(g) the information is about an offence under section 60E that did not result in any injury other than a minor injury (for example, minor bruising, cuts or grazing of the skin) and the alleged offender and the alleged victim are both school students who are under the age of 18 years, but only if the person is a member of staff of:

(i) a government school and the person has taken reasonable steps to ensure that the incident reporting unit (however described) of the Department of Education is made aware of the alleged offence, or

(ii) a non-government school and the person has taken reasonable steps to ensure that the principal or governing body of the school is made aware of the alleged offence.

(3) Subsection (2) does not limit the grounds on which it may be established that a person has a reasonable excuse for failing to bring information to the attention of a member of the NSW Police Force.

(4) A person who solicits, accepts or agrees to accept any benefit for the person or any other person in consideration for doing anything that would be an offence under subsection (1) is guilty of an offence.

Maximum penalty: Imprisonment for:

(a) 5 years–if the maximum penalty for the child abuse offence is less than 5 years imprisonment, or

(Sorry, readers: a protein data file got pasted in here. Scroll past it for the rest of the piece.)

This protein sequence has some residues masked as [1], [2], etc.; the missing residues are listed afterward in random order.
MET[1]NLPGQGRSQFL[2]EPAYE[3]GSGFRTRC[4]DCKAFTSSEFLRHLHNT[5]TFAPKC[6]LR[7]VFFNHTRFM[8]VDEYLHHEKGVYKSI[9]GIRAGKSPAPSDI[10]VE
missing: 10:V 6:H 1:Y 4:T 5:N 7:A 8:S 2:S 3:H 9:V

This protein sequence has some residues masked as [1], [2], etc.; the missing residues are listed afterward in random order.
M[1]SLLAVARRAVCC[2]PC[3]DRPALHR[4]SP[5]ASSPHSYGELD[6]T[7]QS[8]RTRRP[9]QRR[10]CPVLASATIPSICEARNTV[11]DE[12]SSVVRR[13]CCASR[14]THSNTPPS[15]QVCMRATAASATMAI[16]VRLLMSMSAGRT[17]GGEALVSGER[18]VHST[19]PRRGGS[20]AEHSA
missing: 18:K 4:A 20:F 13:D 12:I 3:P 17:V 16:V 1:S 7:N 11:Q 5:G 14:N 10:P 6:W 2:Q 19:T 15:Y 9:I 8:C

(b) 7 years–if the maximum penalty for the child abuse offence is 5 years imprisonment or more.

(5) It is not an offence under subsection (4) merely to solicit, accept or agree to accept the making good of loss or injury caused by an offence or the making of reasonable compensation for that loss or injury.

(6) A prosecution for an offence under subsection (1) is not to be commenced against a person without the approval of the Director of Public Prosecutions in respect of information obtained by an adult in the course of practising or following a profession, calling or vocation prescribed by the regulations for the purposes of this subsection.

(7) The regulations may prescribe a profession, calling or vocation as referred to in subsection (6).

(8) The reporting of information by a person in good faith under this section:

(a) does not constitute unprofessional conduct or a breach of professional ethics on the part of the person, and

(b) does not make the person subject to any civil liability in respect of it (including liability for defamation).

(9) In this section: